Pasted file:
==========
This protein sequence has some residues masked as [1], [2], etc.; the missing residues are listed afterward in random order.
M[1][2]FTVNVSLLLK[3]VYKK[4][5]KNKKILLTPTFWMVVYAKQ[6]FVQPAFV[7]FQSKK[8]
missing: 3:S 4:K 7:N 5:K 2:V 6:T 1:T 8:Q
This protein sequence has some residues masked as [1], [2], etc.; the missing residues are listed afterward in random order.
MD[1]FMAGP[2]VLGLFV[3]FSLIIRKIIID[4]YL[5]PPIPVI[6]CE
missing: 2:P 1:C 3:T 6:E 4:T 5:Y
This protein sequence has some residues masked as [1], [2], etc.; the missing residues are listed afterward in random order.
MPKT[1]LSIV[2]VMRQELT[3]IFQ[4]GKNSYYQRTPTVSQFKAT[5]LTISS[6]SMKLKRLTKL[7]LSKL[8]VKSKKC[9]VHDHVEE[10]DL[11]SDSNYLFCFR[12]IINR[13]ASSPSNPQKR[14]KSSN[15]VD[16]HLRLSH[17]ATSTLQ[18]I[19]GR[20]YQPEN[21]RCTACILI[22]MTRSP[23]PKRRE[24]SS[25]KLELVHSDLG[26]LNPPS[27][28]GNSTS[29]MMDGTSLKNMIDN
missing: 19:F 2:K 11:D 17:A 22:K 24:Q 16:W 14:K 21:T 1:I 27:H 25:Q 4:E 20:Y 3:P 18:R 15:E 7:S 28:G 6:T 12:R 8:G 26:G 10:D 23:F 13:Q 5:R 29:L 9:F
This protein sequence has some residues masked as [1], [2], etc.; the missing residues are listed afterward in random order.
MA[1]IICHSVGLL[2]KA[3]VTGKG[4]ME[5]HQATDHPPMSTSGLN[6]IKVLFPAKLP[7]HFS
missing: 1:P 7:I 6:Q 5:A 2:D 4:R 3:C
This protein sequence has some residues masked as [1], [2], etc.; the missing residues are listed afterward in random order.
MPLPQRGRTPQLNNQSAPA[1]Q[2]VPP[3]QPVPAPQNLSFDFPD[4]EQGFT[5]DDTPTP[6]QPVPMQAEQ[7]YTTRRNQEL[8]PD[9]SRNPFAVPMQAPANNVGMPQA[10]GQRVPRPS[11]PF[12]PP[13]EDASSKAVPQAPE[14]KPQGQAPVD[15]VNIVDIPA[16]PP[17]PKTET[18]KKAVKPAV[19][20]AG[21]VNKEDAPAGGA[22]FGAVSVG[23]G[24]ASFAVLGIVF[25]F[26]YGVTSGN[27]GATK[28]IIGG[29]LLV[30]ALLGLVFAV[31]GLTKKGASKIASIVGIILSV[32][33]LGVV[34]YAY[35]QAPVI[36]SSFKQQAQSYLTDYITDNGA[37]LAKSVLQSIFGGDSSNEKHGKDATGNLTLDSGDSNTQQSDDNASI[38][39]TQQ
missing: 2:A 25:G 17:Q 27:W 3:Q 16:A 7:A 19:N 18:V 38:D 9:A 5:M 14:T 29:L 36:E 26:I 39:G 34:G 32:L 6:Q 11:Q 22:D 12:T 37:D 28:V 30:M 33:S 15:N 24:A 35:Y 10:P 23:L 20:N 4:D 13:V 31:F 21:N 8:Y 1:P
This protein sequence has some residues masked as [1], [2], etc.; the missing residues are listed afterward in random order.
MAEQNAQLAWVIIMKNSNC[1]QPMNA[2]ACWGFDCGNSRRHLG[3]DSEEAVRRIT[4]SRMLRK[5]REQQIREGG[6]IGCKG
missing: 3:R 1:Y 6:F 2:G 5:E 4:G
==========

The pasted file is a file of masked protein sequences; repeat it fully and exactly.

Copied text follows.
This protein sequence has some residues masked as [1], [2], etc.; the missing residues are listed afterward in random order.
M[1][2]FTVNVSLLLK[3]VYKK[4][5]KNKKILLTPTFWMVVYAKQ[6]FVQPAFV[7]FQSKK[8]
missing: 3:S 4:K 7:N 5:K 2:V 6:T 1:T 8:Q
This protein sequence has some residues masked as [1], [2], etc.; the missing residues are listed afterward in random order.
MD[1]FMAGP[2]VLGLFV[3]FSLIIRKIIID[4]YL[5]PPIPVI[6]CE
missing: 2:P 1:C 3:T 6:E 4:T 5:Y
This protein sequence has some residues masked as [1], [2], etc.; the missing residues are listed afterward in random order.
MPKT[1]LSIV[2]VMRQELT[3]IFQ[4]GKNSYYQRTPTVSQFKAT[5]LTISS[6]SMKLKRLTKL[7]LSKL[8]VKSKKC[9]VHDHVEE[10]DL[11]SDSNYLFCFR[12]IINR[13]ASSPSNPQKR[14]KSSN[15]VD[16]HLRLSH[17]ATSTLQ[18]I[19]GR[20]YQPEN[21]RCTACILI[22]MTRSP[23]PKRRE[24]SS[25]KLELVHSDLG[26]LNPPS[27][28]GNSTS[29]MMDGTSLKNMIDN
missing: 19:F 2:K 11:D 17:A 22:K 24:Q 16:W 14:K 21:T 1:I 27:H 25:Q 4:E 20:Y 3:P 18:R 15:E 7:S 28:G 6:T 12:R 8:G 26:G 10:D 23:F 13:Q 5:R 29:L 9:F
This protein sequence has some residues masked as [1], [2], etc.; the missing residues are listed afterward in random order.
MA[1]IICHSVGLL[2]KA[3]VTGKG[4]ME[5]HQATDHPPMSTSGLN[6]IKVLFPAKLP[7]HFS
missing: 1:P 7:I 6:Q 5:A 2:D 4:R 3:C
This protein sequence has some residues masked as [1], [2], etc.; the missing residues are listed afterward in random order.
MPLPQRGRTPQLNNQSAPA[1]Q[2]VPP[3]QPVPAPQNLSFDFPD[4]EQGFT[5]DDTPTP[6]QPVPMQAEQ[7]YTTRRNQEL[8]PD[9]SRNPFAVPMQAPANNVGMPQA[10]GQRVPRPS[11]PF[12]PP[13]EDASSKAVPQAPE[14]KPQGQAPVD[15]VNIVDIPA[16]PP[17]PKTET[18]KKAVKPAV[19][20]AG[21]VNKEDAPAGGA[22]FGAVSVG[23]G[24]ASFAVLGIVF[25]F[26]YGVTSGN[27]GATK[28]IIGG[29]LLV[30]ALLGLVFAV[31]GLTKKGASKIASIVGIILSV[32][33]LGVV[34]YAY[35]QAPVI[36]SSFKQQAQSYLTDYITDNGA[37]LAKSVLQSIFGGDSSNEKHGKDATGNLTLDSGDSNTQQSDDNASI[38][39]TQQ
missing: 2:A 25:G 17:Q 27:W 3:Q 16:A 7:A 19:N 18:V 38:D 9:A 5:M 14:T 29:L 36:E 26:I 39:G 34:G 32:L 6:Q 11:Q 22:D 12:T 37:D 28:V 30:M 33:S 15:N 24:A 35:Y 10:P 23:L 20:N 4:D 13:V 31:F 21:N 8:Y 1:P
This protein sequence has some residues masked as [1], [2], etc.; the missing residues are listed afterward in random order.
MAEQNAQLAWVIIMKNSNC[1]QPMNA[2]ACWGFDCGNSRRHLG[3]DSEEAVRRIT[4]SRMLRK[5]REQQIREGG[6]IGCKG
missing: 3:R 1:Y 6:F 2:G 5:E 4:G